7. So I just made a batch, let it sit for an hour but still not much liquid. I have transferred it to a glass jar and hoping it will let out more water by tomorrow. I think I added enough salt but does it have to be extremely salted?

    1. I would give it more time. You may find some helpful pointers in the comments.

  8. It did! I opened the jar once on the second day to push everything down. I’m guessing that was a mistake. A lot of bubbles rose up when I took the jar off. Do you think I should discard the whole batch and chalk it up to a learning experience, or will there be clues if it became contaminated or not? Naively yours!

    1. That is totally fine to open and pack ingredients down daily! The bubbles mean it is activating, this is a good sign! Make sure the cabbage is completely submerged under brine. If it still looks and smells good it is fine! (you would know if it smells off)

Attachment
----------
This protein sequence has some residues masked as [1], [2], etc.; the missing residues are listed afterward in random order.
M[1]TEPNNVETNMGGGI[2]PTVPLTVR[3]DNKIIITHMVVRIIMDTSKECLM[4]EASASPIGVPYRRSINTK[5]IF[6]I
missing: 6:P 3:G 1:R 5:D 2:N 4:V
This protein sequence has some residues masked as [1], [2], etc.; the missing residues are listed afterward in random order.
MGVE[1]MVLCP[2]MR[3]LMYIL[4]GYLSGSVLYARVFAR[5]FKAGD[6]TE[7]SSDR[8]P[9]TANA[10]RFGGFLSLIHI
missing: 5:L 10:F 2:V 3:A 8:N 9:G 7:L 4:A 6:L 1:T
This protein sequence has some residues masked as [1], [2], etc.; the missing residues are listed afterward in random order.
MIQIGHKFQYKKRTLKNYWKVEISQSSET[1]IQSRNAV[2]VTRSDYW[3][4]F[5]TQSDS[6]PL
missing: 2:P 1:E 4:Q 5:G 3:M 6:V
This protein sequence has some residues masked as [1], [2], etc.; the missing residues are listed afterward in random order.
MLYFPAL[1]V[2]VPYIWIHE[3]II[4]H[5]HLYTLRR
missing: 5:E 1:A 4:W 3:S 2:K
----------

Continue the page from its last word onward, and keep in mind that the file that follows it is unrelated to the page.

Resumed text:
9. I just tried my first batch, but I’m confused about the brine. How much moisture is supposed to be present after adding salt? When I packed my head of cabbage with 1 tblsp of salt into a jar, there was no brine, just wet cabbage. The salt-massaged shredded cabbage sat for 30 minutes before I packed it into a jar.

    1. I’m curious if it created brine after a few hours of being packed in the jar? It is important to use whole (as oppose to preshredded or cut) fresh cabbage as the older it is the less water content it has. You can try adding a couple of tablespoons of lemon juice to increase the liquid. You can make brine with water and salt, though I don’t prefer this because it can (not always…) affect the texture of the cabbage, making it mushy.